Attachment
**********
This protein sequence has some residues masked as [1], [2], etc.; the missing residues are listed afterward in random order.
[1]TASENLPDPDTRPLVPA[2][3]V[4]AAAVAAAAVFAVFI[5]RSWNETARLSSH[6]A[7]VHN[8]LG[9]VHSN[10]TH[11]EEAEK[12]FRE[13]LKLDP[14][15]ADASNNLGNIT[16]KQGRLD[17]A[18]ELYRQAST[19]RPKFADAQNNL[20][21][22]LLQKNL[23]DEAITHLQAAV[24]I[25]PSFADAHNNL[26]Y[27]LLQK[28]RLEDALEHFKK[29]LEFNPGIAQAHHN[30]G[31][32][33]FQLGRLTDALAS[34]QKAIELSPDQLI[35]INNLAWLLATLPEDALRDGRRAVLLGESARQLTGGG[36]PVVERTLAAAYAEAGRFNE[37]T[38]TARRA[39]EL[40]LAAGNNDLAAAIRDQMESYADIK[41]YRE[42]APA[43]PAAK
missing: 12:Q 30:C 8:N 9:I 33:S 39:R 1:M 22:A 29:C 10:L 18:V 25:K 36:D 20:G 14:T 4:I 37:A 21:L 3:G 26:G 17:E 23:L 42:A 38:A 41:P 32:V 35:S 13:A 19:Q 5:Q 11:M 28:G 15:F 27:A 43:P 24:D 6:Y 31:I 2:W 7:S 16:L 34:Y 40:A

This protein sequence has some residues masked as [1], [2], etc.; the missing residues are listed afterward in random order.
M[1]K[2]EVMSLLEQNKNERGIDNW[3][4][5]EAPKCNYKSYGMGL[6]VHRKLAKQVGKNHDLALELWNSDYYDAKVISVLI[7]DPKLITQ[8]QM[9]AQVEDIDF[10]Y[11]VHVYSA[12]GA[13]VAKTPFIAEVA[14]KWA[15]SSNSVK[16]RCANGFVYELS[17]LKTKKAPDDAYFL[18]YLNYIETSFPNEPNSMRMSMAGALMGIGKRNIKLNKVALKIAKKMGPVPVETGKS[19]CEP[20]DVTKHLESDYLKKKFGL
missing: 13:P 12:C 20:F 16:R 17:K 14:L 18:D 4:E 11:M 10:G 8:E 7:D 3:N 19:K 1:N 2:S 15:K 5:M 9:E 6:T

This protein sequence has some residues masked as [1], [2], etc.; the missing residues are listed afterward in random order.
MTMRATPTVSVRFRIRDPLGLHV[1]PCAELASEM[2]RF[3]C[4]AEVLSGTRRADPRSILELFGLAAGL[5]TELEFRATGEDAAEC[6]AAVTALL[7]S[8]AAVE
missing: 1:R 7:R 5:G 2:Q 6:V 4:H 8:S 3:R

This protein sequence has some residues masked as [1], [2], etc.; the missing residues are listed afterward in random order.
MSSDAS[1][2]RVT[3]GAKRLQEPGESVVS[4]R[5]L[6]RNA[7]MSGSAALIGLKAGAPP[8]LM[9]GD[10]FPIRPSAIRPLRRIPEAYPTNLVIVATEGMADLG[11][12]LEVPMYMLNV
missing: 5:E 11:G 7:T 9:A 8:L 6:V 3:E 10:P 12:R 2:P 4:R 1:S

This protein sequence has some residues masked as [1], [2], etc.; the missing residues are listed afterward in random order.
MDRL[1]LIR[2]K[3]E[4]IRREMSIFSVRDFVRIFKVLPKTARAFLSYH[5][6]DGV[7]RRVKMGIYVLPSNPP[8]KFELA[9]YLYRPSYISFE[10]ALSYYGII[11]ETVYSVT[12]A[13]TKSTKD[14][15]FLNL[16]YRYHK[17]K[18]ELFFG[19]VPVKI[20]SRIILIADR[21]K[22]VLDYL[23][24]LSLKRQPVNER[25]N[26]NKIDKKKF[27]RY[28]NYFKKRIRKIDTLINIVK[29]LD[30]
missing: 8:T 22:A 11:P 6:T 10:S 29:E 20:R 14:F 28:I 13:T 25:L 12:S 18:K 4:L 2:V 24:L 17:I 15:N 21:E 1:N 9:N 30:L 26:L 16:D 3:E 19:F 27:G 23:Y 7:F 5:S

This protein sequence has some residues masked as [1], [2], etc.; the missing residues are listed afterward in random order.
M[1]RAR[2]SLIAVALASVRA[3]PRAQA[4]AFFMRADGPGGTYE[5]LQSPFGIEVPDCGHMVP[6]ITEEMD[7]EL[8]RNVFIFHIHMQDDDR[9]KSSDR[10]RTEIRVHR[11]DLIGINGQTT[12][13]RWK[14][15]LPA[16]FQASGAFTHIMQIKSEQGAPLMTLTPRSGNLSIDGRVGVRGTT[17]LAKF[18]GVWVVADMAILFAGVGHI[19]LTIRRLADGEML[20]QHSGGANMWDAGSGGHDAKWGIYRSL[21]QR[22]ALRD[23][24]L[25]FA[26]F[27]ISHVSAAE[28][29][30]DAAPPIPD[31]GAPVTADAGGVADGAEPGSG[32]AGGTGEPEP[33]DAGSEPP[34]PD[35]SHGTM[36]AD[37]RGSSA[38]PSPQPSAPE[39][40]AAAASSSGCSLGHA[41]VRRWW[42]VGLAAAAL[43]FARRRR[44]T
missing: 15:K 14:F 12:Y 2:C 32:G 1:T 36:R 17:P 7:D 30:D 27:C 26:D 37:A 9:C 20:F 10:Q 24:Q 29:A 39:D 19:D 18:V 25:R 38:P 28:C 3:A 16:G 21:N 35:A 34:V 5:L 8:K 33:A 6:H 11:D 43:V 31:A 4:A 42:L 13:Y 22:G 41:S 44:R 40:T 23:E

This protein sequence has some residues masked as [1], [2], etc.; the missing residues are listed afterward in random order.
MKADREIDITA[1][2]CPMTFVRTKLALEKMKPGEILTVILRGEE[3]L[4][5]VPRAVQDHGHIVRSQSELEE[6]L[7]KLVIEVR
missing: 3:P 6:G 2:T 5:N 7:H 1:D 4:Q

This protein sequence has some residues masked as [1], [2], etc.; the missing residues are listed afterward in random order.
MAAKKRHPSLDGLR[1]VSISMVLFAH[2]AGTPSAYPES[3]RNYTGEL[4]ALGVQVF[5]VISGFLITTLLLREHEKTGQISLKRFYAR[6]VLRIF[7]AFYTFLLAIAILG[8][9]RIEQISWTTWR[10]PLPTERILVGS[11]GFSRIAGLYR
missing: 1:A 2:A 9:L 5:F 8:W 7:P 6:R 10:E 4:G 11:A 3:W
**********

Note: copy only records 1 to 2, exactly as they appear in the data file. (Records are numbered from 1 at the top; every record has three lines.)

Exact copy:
This protein sequence has some residues masked as [1], [2], etc.; the missing residues are listed afterward in random order.
[1]TASENLPDPDTRPLVPA[2][3]V[4]AAAVAAAAVFAVFI[5]RSWNETARLSSH[6]A[7]VHN[8]LG[9]VHSN[10]TH[11]EEAEK[12]FRE[13]LKLDP[14][15]ADASNNLGNIT[16]KQGRLD[17]A[18]ELYRQAST[19]RPKFADAQNNL[20][21][22]LLQKNL[23]DEAITHLQAAV[24]I[25]PSFADAHNNL[26]Y[27]LLQK[28]RLEDALEHFKK[29]LEFNPGIAQAHHN[30]G[31][32][33]FQLGRLTDALAS[34]QKAIELSPDQLI[35]INNLAWLLATLPEDALRDGRRAVLLGESARQLTGGG[36]PVVERTLAAAYAEAGRFNE[37]T[38]TARRA[39]EL[40]LAAGNNDLAAAIRDQMESYADIK[41]YRE[42]APA[43]PAAK
missing: 12:Q 30:C 8:N 9:I 33:S 39:R 1:M 22:A 29:C 10:L 18:V 25:K 36:D 20:G 14:T 4:I 37:A 21:L 3:G 26:G 17:E 23:L 42:A 38:A 41:P 32:V 35:S 13:A 19:Q 5:Q 11:M 28:G 15:F 27:A 43:P 24:D 6:Y 31:I 2:W 7:S 16:L 34:Y 40:A

This protein sequence has some residues masked as [1], [2], etc.; the missing residues are listed afterward in random order.
M[1]K[2]EVMSLLEQNKNERGIDNW[3][4][5]EAPKCNYKSYGMGL[6]VHRKLAKQVGKNHDLALELWNSDYYDAKVISVLI[7]DPKLITQ[8]QM[9]AQVEDIDF[10]Y[11]VHVYSA[12]GA[13]VAKTPFIAEVA[14]KWA[15]SSNSVK[16]RCANGFVYELS[17]LKTKKAPDDAYFL[18]YLNYIETSFPNEPNSMRMSMAGALMGIGKRNIKLNKVALKIAKKMGPVPVETGKS[19]CEP[20]DVTKHLESDYLKKKFGL
missing: 13:P 12:C 20:F 16:R 17:K 14:L 18:D 4:E 11:M 10:G 8:E 7:D 3:N 19:K 1:N 2:S 15:K 5:M 9:E 6:T